No announcement yet.

Hijacked! (Documentary)

  • Filter
  • Time
  • Show
Clear All
new posts

  • Hijacked! (Documentary)

    Did anyone else catch this documentary last night on PBS? Check your listings.

    I thought it was very well done, I learned new details about the PFLP hijackings of 3 (and one more attempted) jetliners in September 1970. It was especially interesting to me to see how many things have remained unchanged since then, and how a great many others have gotten worse, like the atrocities committed against innocents. In this event it was astonishing to pull civilians into the fray - now it seems commonplace to just kill the innocents - not a good trend.

    Most notable observations, especially in hindsight:

    - The story of the failed hijacking of the El Al flight is incredible. There were 4 hijackers. Two of them had sequential passport numbers and were barred from the flight. The other two attempted the hijacking, but the pilots in conjunction with El Al security managed to thwart it using a negative-G maneuver - killing one and seizing the other.

    - The same two hijackers that were barred from the El Al flight turned around and bought first class tickets on a Pan Am 747. They were flagged there too - and frisked by the captain himself, who failed to find the grenades and pistols strapped into their crotches. The flight took off and was hijacked. Some 30 years later, apparently nothing was learned from this total failure of security.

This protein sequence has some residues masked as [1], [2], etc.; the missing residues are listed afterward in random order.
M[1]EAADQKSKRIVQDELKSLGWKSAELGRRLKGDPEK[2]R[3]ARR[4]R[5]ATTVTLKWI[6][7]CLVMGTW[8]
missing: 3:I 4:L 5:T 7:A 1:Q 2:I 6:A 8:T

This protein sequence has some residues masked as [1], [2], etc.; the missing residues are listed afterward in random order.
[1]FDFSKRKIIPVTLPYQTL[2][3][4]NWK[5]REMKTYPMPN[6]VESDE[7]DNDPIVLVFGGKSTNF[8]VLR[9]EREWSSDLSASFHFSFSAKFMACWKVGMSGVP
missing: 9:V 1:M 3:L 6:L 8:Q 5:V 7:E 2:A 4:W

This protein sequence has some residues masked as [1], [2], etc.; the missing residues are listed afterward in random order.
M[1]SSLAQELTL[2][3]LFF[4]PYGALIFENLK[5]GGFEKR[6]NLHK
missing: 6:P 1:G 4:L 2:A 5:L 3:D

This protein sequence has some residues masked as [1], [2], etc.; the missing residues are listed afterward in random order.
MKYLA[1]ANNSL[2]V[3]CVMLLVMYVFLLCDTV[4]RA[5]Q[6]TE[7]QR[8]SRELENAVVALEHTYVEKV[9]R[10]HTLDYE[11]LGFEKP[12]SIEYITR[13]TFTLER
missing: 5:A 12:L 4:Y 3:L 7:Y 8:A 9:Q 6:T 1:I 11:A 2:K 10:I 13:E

- How close to collapse the Jordanian government came in the 70's, when the Eastern half of the country was under Palestinian (PLO) control.

    - Nixon had ordered airstrikes on PFLP targets about halfway through the crisis, but a General or Admiral (I forget his name) lied and said the weather was a problem - he later came clean and admitted the lie, claiming that he feared starting another Vietnam-like conflict in the Middle East.

    It's amazing to me to contemplate these events and how things could have turned out differently. At times it is discouraging to see how very little was learned from this single event - Israel's non-negotiation policy proved to be ineffective - global airline security did not benefit from El Al's successes - the PFLP and PLO failed to notice that pulling innocent civilians into the fray doesn't win any favors.

    I have a feeling we'll be looking back at Sept 11 in some of the same ways - Katrina, too. The saddest thing in this documentary was seeing and hearing Walter Cronkite hoping for peace in the Middle East, telling viewers that maybe these are positive steps towards future negotiations. Not the case, at all.



TeamSpeak 3 Server




Twitter Feed